My manager has said I am a good teacher and should consider developing my career in nurse training. However, I do not want to leave the clinical environment. How can I combine my teaching and clinical skills in a way that will enhance my career?
First, it is good that your teaching potential has been recognised by your manager in this way. Teaching is a very important role for a staff nurse because your clinical role gives you plenty of opportunity to support junior staff in their day-to-day work. It can also be rewarding seeing the staff you support develop.
Opting for a career in nurse education can often, though not always, mean becoming isolated from the ward environment.
However, there are now many forward-thinking educational institutions that recognise the need for their teaching staff to keep in touch with the clinical environment – and provide opportunities for ward-based teaching as part of their teaching commitment.
On a more formal level many establishments have lecturer/practitioner posts in which the nurse carries out a dual role, which encompasses both ward-based work and a formal teaching role. It might be worth checking out this type of role with your local college or university.
Alternatively, there may be ways in which you can combine your interest in teaching with your clinical work.
Many wards have link nurse liaison roles with the local education provider. This type of position can vary considerably from ward to ward. If such a role does not already exist on your ward, then try to find out whether it is in place on other wards in the hospital. Then find out as much as you can about how it works.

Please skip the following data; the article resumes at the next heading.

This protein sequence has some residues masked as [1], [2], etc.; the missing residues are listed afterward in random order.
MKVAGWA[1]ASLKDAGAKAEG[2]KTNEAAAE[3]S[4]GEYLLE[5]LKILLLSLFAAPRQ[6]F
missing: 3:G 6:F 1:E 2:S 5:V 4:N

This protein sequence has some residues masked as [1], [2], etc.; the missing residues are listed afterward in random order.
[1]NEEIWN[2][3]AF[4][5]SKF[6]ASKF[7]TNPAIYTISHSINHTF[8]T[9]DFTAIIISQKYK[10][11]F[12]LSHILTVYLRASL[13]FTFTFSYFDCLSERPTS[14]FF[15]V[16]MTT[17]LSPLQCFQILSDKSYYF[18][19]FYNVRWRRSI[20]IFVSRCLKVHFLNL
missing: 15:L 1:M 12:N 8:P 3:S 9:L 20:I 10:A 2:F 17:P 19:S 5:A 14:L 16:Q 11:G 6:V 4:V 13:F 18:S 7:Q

If there are no such roles, maybe you can discuss it with your ward manager and your link college teacher and explore whether this is something you could do.
Typically, this role works by ensuring that the ward constitutes an effective learning environment for students and other staff undergoing training, such as HCAs undergoing NVQ assessment.
Another option you could consider is becoming a ward-based assessor for your local college.
If you have students on your ward, there will almost certainly be practice assessors who are professional practitioners who receive training and continuing professional development for this role.
Ward-based staff are frequently used to train and assess HCAs and this is usually organised by your trust’s training department.
So it should be possible to explore a number of opportunities for pursuing your aspirations for becoming involved in education provision and still continue to be a practising clinician. You can explore the possible options by talking to and networking with relevant people within your hospital and university.
Whatever avenue you choose, additional skills can only work to enhance your career prospects.
Chris Pearce, a former director of nursing, is a life coach and freelance trainer with lifegoalspecialists.co.uk
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